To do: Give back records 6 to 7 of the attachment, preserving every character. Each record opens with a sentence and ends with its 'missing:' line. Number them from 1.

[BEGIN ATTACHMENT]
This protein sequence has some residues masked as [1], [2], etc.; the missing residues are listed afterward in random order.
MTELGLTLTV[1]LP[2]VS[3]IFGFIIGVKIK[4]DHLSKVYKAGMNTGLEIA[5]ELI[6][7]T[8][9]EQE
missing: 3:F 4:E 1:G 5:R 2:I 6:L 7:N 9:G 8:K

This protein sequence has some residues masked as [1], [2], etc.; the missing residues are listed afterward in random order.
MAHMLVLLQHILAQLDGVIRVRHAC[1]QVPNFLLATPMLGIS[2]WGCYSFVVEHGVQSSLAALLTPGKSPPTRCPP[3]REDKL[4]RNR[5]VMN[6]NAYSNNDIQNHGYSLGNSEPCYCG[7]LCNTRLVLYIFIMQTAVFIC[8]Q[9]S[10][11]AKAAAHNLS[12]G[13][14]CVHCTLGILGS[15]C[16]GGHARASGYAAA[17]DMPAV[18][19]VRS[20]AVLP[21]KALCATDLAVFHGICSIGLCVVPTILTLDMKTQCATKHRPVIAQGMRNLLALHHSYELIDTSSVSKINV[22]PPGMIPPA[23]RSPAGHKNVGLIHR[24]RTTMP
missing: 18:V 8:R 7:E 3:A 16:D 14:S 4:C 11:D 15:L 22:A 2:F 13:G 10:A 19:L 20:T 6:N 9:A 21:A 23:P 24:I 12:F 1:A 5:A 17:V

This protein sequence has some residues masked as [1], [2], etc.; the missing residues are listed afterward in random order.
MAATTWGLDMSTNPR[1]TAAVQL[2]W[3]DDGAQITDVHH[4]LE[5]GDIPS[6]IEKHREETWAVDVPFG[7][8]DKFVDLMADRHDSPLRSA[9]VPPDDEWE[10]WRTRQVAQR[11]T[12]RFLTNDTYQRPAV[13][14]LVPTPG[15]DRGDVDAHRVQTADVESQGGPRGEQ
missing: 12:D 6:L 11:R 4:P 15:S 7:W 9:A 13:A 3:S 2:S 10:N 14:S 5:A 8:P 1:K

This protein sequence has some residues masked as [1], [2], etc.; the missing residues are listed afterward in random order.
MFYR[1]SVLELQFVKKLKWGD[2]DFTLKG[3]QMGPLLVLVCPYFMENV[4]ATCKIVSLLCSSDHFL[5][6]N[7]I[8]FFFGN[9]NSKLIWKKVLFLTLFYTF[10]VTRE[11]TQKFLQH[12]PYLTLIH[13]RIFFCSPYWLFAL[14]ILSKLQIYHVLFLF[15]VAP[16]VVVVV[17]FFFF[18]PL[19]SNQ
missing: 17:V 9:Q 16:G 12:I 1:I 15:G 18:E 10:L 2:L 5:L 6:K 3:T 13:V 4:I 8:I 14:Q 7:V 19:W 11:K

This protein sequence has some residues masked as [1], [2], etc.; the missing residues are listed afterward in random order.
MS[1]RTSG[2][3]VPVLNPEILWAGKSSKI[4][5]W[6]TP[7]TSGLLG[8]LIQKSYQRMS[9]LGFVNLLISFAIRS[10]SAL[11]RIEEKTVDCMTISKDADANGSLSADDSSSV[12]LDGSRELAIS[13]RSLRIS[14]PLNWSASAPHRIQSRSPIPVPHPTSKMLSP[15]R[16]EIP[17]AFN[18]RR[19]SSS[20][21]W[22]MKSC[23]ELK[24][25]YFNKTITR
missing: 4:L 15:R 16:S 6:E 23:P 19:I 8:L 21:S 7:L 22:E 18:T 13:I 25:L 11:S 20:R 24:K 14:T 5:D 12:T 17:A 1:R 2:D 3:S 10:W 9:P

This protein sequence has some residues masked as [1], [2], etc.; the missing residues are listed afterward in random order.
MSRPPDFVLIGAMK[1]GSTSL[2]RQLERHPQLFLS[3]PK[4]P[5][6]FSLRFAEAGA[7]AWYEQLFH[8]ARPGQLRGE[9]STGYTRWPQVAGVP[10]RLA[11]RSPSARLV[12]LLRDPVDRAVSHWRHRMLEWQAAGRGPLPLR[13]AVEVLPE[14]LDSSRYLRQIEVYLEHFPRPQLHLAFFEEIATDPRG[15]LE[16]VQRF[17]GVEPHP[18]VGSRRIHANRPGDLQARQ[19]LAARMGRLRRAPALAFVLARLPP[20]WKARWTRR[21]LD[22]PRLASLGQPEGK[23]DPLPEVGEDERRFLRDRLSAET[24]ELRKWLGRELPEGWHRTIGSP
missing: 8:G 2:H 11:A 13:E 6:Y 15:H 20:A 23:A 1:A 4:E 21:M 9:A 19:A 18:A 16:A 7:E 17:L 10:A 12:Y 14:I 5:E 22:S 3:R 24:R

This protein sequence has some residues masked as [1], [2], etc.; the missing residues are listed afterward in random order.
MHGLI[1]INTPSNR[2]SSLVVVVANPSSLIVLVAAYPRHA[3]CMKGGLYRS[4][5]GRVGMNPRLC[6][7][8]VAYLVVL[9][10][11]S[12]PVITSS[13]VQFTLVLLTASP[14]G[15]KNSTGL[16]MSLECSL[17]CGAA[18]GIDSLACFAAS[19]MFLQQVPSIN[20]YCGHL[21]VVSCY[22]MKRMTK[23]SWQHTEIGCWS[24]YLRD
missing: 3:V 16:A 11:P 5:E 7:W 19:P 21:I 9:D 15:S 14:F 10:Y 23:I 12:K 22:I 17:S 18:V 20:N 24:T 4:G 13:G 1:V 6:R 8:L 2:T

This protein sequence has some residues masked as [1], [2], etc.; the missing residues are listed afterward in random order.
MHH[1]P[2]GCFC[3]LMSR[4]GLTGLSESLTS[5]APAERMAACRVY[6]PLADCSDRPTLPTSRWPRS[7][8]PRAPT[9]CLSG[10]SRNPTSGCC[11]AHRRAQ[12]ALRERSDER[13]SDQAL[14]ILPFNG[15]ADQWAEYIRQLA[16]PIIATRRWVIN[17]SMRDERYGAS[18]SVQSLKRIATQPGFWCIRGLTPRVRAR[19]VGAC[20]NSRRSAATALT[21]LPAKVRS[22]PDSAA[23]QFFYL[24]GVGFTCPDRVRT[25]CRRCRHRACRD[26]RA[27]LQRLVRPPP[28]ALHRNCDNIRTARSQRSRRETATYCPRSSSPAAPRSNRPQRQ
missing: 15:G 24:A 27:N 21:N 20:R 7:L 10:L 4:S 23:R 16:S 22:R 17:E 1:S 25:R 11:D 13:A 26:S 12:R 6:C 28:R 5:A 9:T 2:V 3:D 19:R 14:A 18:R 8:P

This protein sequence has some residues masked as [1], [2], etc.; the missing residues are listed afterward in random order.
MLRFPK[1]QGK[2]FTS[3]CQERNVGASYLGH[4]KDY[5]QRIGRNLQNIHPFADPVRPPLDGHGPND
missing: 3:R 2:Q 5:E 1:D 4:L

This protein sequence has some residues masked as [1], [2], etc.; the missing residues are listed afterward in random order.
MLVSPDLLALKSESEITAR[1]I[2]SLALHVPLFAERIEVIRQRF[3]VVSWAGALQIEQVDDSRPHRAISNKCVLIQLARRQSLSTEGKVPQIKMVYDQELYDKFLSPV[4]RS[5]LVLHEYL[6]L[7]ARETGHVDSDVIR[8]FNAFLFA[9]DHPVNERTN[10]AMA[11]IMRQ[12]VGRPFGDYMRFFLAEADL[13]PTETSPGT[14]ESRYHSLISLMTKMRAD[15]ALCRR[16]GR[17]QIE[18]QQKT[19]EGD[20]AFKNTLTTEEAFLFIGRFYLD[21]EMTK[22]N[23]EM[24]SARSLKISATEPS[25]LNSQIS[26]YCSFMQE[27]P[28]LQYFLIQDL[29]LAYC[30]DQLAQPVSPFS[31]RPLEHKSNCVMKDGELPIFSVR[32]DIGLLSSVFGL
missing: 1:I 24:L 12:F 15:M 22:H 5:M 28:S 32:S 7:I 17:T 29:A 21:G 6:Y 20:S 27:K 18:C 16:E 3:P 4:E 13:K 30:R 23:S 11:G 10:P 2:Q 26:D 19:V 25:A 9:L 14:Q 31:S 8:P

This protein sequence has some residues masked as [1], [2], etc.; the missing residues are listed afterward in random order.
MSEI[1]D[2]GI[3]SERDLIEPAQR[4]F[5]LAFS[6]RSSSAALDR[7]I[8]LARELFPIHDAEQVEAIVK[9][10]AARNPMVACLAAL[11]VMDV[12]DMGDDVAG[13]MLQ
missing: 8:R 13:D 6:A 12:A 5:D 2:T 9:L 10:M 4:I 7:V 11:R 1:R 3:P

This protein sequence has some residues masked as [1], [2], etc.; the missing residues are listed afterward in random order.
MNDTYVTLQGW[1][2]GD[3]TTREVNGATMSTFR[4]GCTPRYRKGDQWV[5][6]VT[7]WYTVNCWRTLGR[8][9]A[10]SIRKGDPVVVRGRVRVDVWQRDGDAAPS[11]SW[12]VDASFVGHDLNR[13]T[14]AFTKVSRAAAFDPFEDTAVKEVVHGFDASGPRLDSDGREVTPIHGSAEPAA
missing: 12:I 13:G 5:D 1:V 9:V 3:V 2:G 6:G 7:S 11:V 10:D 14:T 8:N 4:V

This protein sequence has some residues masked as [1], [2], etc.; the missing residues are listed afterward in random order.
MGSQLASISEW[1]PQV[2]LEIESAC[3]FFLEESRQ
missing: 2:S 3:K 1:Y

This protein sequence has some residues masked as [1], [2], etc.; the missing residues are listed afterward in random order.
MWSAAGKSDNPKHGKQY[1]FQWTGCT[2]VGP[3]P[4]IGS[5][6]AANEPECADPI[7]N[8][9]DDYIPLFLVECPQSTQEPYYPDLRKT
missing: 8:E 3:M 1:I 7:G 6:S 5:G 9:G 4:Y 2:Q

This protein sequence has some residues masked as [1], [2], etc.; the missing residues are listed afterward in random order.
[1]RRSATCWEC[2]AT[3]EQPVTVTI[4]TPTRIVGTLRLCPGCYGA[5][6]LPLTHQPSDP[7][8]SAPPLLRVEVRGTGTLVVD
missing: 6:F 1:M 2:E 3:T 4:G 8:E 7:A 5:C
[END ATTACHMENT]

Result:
This protein sequence has some residues masked as [1], [2], etc.; the missing residues are listed afterward in random order.
MSRPPDFVLIGAMK[1]GSTSL[2]RQLERHPQLFLS[3]PK[4]P[5][6]FSLRFAEAGA[7]AWYEQLFH[8]ARPGQLRGE[9]STGYTRWPQVAGVP[10]RLA[11]RSPSARLV[12]LLRDPVDRAVSHWRHRMLEWQAAGRGPLPLR[13]AVEVLPE[14]LDSSRYLRQIEVYLEHFPRPQLHLAFFEEIATDPRG[15]LE[16]VQRF[17]GVEPHP[18]VGSRRIHANRPGDLQARQ[19]LAARMGRLRRAPALAFVLARLPP[20]WKARWTRR[21]LD[22]PRLASLGQPEGK[23]DPLPEVGEDERRFLRDRLSAET[24]ELRKWLGRELPEGWHRTIGSP
missing: 8:G 2:H 11:A 13:E 6:Y 15:H 20:A 23:A 1:A 4:E 21:M 9:A 19:A 18:A 16:A 7:E 17:L 10:A 12:Y 14:I 5:E 22:S 3:R 24:R

This protein sequence has some residues masked as [1], [2], etc.; the missing residues are listed afterward in random order.
MHGLI[1]INTPSNR[2]SSLVVVVANPSSLIVLVAAYPRHA[3]CMKGGLYRS[4][5]GRVGMNPRLC[6][7][8]VAYLVVL[9][10][11]S[12]PVITSS[13]VQFTLVLLTASP[14]G[15]KNSTGL[16]MSLECSL[17]CGAA[18]GIDSLACFAAS[19]MFLQQVPSIN[20]YCGHL[21]VVSCY[22]MKRMTK[23]SWQHTEIGCWS[24]YLRD
missing: 3:V 16:A 11:P 5:E 7:W 19:P 21:I 9:D 15:S 14:F 10:Y 23:I 12:K 22:I 17:S 18:V 20:N 24:T 4:G 13:G 1:V 6:R 8:L 2:T